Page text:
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ALBUM REVIEWS mentioned to him what they were doing which led to both sides suggesting his contribution. Whatever your taste in regard to Deftones and his other projects such as Team Sleep it is fair to say the unique and mesmeric tones of Moreno takes music into deeper reflective and emotive corners, and it is no exception on this release. From the opening gentle winds of ‘Future Warrior’, the album nestles deeply into thoughts and emotions, its smouldering seduction stroking the psyche and senses with captivating weaves of melodic textures and colour enriched ambiences. The track soothes the ear with warm compelling keys and equally hypnotic rhythms whilst guitars draw their own visual narrative and emotions with expected impressive craft and invention. As Moreno unveils his lyrical emotive cryptography you kind of visualise a lone melancholic yet hope drenched figure within a sonic sunset of fiery hues, it is a vague interpretative imagery which could be applied to the whole release and its impassioned landscape. The excellent start leads into ‘Patagonia’, the track’s star lit skies watching down on a wash of searching sentiment and enthralling sonic design, before the equally absorbing ‘Mission Sunset’ wraps its chilling yet magnetic arms around senses and thoughts. Both songs bring an exploration of not only themselves and lyrical calls but of the emotions of the listener too with the second of the pair a sizzling temptress as intimidating and passionately caustic as it is seductively mesmeric. Through the sepia clouded ‘Shortwave Radio’ and ‘Tropics’ with its slow burning sultriness, Palms continue to tempt with incandescent enterprise and mastery, both songs raising fires burning with fervour whilst torridly emotional caresses stroke tenderly, whilst the closing ‘Antarctic Handshake’ brings a sluggish bewitching radiance across every receptive atom of its recipient. It ends what is a sublime encounter, and one which emerges more impressive with every listen. It is an album which at times does feed expectations but has just as many powerful surprises and imaginative avenues too, Palms is a real and maybe unexpected treat.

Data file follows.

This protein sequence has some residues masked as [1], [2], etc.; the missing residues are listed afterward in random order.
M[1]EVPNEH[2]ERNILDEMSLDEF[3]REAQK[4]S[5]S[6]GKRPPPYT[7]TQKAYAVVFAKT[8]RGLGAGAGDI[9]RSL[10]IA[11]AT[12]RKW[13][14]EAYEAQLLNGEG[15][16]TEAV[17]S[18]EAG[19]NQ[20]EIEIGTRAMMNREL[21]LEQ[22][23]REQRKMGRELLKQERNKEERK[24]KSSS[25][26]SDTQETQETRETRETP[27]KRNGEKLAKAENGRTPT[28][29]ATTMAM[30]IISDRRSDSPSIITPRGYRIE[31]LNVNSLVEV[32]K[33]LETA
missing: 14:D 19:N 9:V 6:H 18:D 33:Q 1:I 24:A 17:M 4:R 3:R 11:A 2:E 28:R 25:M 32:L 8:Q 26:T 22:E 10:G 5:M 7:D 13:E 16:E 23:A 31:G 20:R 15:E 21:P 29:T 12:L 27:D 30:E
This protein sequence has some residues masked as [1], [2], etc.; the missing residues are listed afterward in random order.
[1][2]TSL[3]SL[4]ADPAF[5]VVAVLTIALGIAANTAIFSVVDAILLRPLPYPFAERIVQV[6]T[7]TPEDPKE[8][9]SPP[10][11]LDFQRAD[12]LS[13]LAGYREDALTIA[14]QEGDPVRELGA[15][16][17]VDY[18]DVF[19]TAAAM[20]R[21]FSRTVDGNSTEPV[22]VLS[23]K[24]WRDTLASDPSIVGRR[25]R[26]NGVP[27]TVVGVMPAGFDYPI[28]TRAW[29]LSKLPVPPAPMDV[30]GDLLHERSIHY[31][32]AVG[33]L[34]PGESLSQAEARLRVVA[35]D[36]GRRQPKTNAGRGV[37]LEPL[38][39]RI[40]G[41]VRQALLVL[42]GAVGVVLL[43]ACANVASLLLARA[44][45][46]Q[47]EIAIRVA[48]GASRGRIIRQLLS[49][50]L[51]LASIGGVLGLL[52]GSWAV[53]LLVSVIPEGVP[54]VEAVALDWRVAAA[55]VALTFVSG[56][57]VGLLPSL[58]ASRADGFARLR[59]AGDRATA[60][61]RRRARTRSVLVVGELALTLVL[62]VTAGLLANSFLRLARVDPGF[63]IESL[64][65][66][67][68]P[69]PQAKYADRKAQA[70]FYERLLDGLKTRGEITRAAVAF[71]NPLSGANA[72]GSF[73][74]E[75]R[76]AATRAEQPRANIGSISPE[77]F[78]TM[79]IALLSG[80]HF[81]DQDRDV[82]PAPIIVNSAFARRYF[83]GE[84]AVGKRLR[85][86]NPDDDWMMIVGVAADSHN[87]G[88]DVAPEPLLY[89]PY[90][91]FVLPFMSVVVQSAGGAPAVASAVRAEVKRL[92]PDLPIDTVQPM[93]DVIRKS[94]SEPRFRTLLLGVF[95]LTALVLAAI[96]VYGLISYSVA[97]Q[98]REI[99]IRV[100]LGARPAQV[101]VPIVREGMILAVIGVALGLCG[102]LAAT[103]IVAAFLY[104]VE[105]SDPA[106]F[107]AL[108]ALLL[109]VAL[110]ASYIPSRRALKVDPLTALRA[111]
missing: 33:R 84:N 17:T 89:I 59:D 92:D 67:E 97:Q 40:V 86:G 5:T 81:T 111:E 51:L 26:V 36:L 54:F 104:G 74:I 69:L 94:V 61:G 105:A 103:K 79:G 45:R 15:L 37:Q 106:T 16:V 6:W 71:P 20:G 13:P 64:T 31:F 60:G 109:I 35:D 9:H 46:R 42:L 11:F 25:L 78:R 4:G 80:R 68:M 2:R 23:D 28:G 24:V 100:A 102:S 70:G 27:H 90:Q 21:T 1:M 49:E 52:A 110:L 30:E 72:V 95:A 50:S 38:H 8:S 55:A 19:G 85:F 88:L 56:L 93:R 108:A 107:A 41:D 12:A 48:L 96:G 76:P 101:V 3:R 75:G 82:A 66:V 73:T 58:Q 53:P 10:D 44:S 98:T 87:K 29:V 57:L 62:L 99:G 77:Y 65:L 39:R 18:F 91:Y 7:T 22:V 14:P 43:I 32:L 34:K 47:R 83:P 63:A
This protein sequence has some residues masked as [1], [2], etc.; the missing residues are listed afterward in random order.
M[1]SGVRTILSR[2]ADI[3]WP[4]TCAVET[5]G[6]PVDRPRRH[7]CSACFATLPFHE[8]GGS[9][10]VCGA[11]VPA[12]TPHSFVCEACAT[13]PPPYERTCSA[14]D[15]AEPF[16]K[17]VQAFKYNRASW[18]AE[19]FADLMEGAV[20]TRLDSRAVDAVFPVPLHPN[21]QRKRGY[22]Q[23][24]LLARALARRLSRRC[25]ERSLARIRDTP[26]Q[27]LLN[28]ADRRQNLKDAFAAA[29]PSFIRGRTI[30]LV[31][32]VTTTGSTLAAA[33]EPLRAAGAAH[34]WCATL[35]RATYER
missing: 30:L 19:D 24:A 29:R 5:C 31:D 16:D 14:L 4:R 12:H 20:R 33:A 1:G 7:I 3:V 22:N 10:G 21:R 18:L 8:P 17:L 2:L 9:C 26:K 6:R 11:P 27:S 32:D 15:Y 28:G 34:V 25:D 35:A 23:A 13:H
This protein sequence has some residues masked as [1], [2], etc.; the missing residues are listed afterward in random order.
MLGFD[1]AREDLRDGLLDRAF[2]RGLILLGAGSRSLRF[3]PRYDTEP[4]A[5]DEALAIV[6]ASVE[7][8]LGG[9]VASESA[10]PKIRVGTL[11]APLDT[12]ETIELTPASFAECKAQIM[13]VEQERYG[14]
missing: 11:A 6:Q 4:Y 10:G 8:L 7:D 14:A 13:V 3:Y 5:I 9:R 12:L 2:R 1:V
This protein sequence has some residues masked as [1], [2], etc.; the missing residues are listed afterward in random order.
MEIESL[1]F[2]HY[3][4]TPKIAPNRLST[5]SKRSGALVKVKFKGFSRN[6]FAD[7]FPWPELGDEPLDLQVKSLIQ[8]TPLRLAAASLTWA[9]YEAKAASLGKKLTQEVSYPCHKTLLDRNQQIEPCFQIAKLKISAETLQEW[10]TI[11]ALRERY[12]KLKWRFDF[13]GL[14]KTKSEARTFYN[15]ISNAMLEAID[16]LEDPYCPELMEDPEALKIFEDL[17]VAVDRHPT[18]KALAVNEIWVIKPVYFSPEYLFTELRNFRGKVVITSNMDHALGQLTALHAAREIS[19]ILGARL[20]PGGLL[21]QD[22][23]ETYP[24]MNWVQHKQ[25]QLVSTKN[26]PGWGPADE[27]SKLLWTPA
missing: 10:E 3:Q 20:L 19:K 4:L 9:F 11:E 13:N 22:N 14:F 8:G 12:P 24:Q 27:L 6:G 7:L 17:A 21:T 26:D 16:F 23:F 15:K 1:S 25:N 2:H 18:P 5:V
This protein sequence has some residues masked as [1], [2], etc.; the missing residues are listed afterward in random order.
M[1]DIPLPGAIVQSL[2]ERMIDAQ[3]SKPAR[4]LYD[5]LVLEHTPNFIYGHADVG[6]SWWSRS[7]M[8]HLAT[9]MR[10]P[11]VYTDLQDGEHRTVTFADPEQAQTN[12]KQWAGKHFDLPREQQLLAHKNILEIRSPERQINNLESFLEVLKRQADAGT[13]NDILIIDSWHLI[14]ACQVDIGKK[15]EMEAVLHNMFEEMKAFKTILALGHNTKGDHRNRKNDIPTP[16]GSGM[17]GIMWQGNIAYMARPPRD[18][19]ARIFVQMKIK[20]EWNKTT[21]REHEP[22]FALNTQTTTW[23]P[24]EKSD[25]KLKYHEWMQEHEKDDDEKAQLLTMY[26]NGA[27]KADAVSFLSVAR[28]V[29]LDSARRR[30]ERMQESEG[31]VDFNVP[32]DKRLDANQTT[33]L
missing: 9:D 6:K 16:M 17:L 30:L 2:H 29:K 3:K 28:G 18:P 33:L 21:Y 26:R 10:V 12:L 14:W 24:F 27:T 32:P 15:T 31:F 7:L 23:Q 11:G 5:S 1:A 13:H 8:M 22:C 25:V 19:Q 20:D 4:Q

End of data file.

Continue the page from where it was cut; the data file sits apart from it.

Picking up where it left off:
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Denmark is usually known for its neutral stance when it comes to matters of warfare, however this Danish quartet have declared a brutal sonic assault on anyone brave enough to take them on. Returning with their seventh studio album, aptly named the album The 7th Offensive. They could perhaps they could be accused of being a little tacky, with song titles like ‘In the Name Of Massacration’ and ‘Napalm Alarm’ it really is hard to take this band at their word, but the music really speaks for itself with this album. With a name like Panzerchrist you would rightly expect the rolling of tanks to be heavily infused within the music, and this hits you right

Words: Keith Chachkes